Ranworth Broad is actually a private broad owned by the Norfolk Wildlife Trust and the only way to reach it is by foot along a board walk or by one of the boat trips organised by the NWT.
Keen to see and discover a part of the Broads that is not easily accessible, I chose the evening boat trip to St Benet’s Abbey and Ranworth Broad on one of those beautiful summer’s evening we sometimes have in the UK (just picked a good day!). It turned out to be a really enjoyable and informative trip to see both the ruins of St Benet’s Abbey and Ranworth Broad with its floating visitor centre.
This evening trip is a wonderful way to while away a few relaxing hours and discover a little tiny chunk of what makes the Norfolk Broads so special.
Norfolk Wildlife Trust’s Ranworth Broad is a private broad which you can only visit by foot or by taking their boat trips. You can’t access it any other way, even if you’re on a pleasure boat. You can either take a short boardwalk trail by foot from Malthouse Broad Staithe to the floating visitor centre, or enjoy a guided boat trip into the broad which is what I did. No other boats apart from those belonging to the Norfolk Wildlife Trust are allowed into this broad which makes it rather exclusive!
The distinctive floating visitor centre with its thatched roof really is a spectacular site and crowned off the boat trip. To build this extraordinary centre, land had to be excavated and filled with concrete ballasts upon which the thatched visitor centre sits. It has excellent views over the Broad, has a shop and light refreshments, and on the second floor has a viewing platform where you can spot the breeding terns and watch the cormorants, crested grebes etc.
Like many of these Norfolk nature reserves, this particular one is of national and international importance for wildlife. It has one of the largest cormorant roosts in the UK, and believe me, they were plentiful as we motored into the broad as the evening sun was setting. You can find out more about Norfolk Wildlife Trust Ranworth Broad here.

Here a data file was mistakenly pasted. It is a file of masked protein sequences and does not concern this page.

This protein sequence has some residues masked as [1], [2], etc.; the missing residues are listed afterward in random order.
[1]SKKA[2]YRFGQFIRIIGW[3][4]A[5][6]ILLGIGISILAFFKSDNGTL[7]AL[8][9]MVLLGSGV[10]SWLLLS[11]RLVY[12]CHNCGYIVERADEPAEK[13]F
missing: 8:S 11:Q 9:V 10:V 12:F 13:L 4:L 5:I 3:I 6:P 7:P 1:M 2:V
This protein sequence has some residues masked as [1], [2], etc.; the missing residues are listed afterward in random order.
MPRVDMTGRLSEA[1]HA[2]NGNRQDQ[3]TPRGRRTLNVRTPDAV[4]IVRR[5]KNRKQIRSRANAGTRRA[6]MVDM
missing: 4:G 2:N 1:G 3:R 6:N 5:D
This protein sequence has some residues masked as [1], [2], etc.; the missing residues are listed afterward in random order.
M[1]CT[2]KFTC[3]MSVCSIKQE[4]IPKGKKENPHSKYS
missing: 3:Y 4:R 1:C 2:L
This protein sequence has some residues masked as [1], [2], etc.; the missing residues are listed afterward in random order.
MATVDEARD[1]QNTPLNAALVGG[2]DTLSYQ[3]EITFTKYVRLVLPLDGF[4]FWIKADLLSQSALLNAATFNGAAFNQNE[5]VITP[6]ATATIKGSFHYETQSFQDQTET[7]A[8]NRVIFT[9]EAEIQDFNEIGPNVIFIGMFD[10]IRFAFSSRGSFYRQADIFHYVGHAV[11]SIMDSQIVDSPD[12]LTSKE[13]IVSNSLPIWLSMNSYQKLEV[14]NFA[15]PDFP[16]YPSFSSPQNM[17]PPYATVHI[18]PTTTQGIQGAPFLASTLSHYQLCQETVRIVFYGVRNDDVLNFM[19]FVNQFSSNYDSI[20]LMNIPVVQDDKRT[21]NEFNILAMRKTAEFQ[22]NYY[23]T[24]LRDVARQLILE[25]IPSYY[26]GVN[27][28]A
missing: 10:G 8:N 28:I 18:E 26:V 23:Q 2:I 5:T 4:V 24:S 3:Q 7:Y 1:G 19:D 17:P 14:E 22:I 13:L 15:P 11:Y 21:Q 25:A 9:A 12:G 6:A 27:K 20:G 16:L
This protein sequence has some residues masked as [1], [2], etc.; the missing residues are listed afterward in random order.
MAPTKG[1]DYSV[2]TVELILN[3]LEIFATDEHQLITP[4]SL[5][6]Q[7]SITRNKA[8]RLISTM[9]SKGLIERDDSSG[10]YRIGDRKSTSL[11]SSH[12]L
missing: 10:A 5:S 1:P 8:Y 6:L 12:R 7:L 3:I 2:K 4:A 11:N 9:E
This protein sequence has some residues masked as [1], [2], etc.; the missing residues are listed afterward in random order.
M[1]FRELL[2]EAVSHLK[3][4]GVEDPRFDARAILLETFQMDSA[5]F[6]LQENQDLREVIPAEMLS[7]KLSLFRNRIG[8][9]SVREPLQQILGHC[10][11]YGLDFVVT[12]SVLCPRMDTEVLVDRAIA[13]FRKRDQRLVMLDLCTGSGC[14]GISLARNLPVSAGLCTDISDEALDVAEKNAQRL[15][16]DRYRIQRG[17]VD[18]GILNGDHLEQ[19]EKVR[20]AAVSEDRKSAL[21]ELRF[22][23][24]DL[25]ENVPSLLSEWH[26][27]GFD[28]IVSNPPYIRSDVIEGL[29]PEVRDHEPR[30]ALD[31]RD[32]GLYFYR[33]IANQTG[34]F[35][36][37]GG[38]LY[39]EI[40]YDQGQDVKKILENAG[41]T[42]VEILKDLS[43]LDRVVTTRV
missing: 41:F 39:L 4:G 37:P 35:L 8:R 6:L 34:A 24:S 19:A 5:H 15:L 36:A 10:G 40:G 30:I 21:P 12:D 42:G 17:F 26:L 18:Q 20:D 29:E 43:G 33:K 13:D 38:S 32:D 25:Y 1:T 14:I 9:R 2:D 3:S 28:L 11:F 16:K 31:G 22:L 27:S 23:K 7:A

Norfolk Wildlife Trust have wonderful and varied wildlife water trails in the Broads which you can take between May to September (one of the other Broads boat trips is at Hickling Broad). You can go on a Chorus Water Trail in May, Cockshoot Broad Water Trails on Sundays in July and August and finally the Evening Water Trails to St Benets Abbey on Thursdays from May to August.
Details of times and dates for the boat trips are on their Norfolk Wildlife Trust Ranworth Broad website here
The boat trip with the additional stop to St Benet’s Abbey just brings in another enjoyable aspect to this trail.
Starting off at Malthouse Staithe, the very knowledgeable and friendly guide sets you up with your lifejacket and gives the obligatory safety talk, and then you’re on your way out of the picturesque Staithe along the river. This was a very different start to the trip than the Hickling Broad boat trip as you sail along a river banked by trees rather than reed beds – that was to follow.
Crested Grebes were plentiful which was lovely to see, and many swimming so close to the boat too. After a peaceful 10-15 minutes or so, with the electric engine on the boat fairly quiet and being given lots of very interesting information on the background of the Broads as well as how the Norfolk Wildlife Trust are helping to protect this area, you then reach the larger River Bure which is used much more for pleasure boats.